Is the EEOC Pursuing Discrimination Claims Too Aggressively?

Is the EEOC Pursuing Discrimination Claims Too Aggressively

Is the EEOC Pursuing Discrimination Claims Too Aggressively?

For the Fiscal Year of 2013, the Equal Employment Opportunity Commission’s (EEOC) enforcement collections for victims of workplace discrimination totaled $372.1 million. The total number of claims was actually down from the three previous years, according to the agency’s FY 2013 Performance and Accountability Report. However, lawyers were able to garner more money than usual out of each claim they settled. The EEOC also reports that it has reduced its total claim processing time by 21 days, so it now takes an average of 261 days for a claim to make its way through to final resolution.

A potential concern for your small business clients about this report is that the EEOC is getting forceful in pursuing discrimination claims wherever they appear, and they seem to be going more after the smaller employers rather than large corporations. Experts point out that the EEOC does add value to society in that they prevent workplace discrimination; however they are concerned about the apparent aggressive nature of the agency.

The issue of criminal background checks is a good example of how far the EEOC’s reach can go. Recently the agency restated its previous guidance on hiring individuals with criminal records, limiting the use of criminal background check information in hiring for private and public sector employers. State governments, however, did not appreciate this. For example, the State of Texas says the EEOC’s actions requires employers in the state to hire felons, and “tramples on the state’s sovereign right to determine eligibility for critical state hires such as teachers, law enforcement officers, and those who work with the elderly.” It’s noted though that the EEOC did not dramatically change any of its policies; they just increased their enforcement activity.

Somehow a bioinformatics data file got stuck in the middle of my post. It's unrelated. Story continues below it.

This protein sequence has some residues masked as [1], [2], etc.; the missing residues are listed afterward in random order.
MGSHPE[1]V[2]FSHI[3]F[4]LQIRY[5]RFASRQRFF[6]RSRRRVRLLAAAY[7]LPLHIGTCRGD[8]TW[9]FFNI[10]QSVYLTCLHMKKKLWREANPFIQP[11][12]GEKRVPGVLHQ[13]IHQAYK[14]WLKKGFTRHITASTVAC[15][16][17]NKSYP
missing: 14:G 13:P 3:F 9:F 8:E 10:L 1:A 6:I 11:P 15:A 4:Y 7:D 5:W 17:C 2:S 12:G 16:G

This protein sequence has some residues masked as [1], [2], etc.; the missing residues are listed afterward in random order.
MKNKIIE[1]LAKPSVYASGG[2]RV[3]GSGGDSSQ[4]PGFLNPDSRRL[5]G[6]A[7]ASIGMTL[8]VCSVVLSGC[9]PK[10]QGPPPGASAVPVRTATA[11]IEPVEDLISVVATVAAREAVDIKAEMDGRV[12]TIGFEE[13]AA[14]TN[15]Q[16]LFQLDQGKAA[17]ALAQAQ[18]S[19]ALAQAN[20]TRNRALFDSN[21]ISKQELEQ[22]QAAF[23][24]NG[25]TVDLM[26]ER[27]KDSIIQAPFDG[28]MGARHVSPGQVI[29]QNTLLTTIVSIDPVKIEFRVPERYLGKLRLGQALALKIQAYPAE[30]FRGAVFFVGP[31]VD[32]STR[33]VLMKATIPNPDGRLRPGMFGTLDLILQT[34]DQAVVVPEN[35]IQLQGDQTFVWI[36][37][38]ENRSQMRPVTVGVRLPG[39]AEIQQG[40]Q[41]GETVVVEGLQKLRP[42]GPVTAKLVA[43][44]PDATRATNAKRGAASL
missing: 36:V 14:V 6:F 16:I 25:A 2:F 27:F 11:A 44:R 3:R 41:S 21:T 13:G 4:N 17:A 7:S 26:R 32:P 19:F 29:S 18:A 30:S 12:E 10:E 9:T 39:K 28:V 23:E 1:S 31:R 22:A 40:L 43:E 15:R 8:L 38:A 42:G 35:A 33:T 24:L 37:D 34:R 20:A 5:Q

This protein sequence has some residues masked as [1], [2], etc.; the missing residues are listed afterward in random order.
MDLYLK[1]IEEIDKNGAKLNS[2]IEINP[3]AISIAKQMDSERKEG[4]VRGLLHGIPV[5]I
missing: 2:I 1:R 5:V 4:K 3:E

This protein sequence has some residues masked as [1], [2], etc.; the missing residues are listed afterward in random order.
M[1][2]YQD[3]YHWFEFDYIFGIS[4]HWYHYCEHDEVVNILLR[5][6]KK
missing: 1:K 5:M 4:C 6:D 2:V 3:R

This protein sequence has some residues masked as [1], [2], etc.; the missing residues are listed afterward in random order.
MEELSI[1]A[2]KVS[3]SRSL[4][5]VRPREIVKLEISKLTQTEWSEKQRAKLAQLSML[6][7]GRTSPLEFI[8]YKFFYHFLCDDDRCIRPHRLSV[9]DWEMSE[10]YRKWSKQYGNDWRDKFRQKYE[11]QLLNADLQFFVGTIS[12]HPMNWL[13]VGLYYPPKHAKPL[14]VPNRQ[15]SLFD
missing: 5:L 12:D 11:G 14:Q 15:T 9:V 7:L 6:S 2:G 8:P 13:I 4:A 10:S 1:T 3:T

According to research done by Human Resources group GeniusHR, there appear to be significant differences in enforcement priorities based on the types of actions reported by the EEOC at the local office level. In the Office of Federal Contract Compliance Programs (OFCCP) directive, DIR 2013-02, the ongoing effects of the Strategic Enforcement Plan for PY 2013-2016 can be seen, and incorporates the EEOC guidance, giving new direction to employment offices and employers. GeniusHR recommends that employers of any size and level should review the EEOC Guidance and Strategic Plan, looking at its effects on their operations, and making sure they can withstand an audit.

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